I also discovered a few oddly persistant skills lurking somewhere around the periphery, occasionally dropping in and out. The weirdest one I noticed was Sailing: this was suggested in the 1920s Guidebook that came along with the 2nd Edition back in 1983, but never really made it onto any character sheets and was not carried into the 3rd Edition (1986). But in the same year, when the first Gaslight came out, Sailing was in there … but it dies out again when we come to 4th Edition (1989). Then, almost a decade later, Delta Green resurrects it again in both the core book (1997) and in Delta Green: Countdown (1999). Talk about a skill that just won’t give up and die!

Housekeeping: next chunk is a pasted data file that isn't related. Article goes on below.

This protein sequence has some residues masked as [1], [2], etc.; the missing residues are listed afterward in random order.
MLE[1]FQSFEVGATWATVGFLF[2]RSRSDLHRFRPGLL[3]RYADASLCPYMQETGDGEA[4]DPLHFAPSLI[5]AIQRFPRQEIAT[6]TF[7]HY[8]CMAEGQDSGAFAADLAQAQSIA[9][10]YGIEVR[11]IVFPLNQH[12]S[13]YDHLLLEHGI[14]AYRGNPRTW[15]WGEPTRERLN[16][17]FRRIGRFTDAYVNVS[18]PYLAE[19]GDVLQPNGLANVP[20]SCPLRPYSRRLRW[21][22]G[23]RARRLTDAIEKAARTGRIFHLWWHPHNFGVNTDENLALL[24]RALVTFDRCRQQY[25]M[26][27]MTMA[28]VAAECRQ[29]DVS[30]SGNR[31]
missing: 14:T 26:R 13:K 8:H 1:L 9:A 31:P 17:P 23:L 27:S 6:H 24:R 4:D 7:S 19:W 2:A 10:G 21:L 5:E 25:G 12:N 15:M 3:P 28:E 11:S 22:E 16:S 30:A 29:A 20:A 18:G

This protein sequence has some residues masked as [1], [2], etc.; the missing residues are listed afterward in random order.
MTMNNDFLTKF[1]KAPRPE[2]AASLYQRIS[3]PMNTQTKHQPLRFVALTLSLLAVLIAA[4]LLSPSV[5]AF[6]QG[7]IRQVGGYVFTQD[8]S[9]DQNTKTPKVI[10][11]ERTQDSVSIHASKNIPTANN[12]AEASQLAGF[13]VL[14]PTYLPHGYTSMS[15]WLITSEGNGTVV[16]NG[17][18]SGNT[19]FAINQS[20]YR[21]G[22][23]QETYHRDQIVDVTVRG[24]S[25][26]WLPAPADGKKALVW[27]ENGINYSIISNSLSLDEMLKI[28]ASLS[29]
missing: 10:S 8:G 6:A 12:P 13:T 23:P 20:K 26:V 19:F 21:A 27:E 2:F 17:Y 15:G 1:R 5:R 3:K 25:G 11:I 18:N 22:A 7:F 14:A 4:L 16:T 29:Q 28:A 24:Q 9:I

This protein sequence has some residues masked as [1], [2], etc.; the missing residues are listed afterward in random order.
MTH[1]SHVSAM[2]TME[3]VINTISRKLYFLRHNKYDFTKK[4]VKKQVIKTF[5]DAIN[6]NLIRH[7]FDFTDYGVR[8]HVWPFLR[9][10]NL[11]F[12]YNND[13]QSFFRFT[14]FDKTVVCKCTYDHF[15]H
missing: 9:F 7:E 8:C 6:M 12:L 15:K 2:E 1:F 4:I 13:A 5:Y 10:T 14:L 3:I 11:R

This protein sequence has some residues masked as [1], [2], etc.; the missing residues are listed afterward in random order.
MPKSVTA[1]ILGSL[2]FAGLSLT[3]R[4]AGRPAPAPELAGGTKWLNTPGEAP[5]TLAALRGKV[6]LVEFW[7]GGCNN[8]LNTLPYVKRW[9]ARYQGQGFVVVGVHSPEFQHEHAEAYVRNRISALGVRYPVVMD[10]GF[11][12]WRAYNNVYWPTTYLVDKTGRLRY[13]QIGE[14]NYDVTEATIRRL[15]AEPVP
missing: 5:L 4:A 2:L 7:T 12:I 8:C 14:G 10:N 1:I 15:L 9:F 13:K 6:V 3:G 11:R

Anyway … in case anyone has any use for this poster of the CoC Skill “family tree” … you can use either the larger image version obtained by clicking the image above. Or you can grab one of these PDFs:

  The Descent of Skills (as a single, gigantic page)

  The Descent of Skills (split over 12 pages, ideal substitute for wallpaper)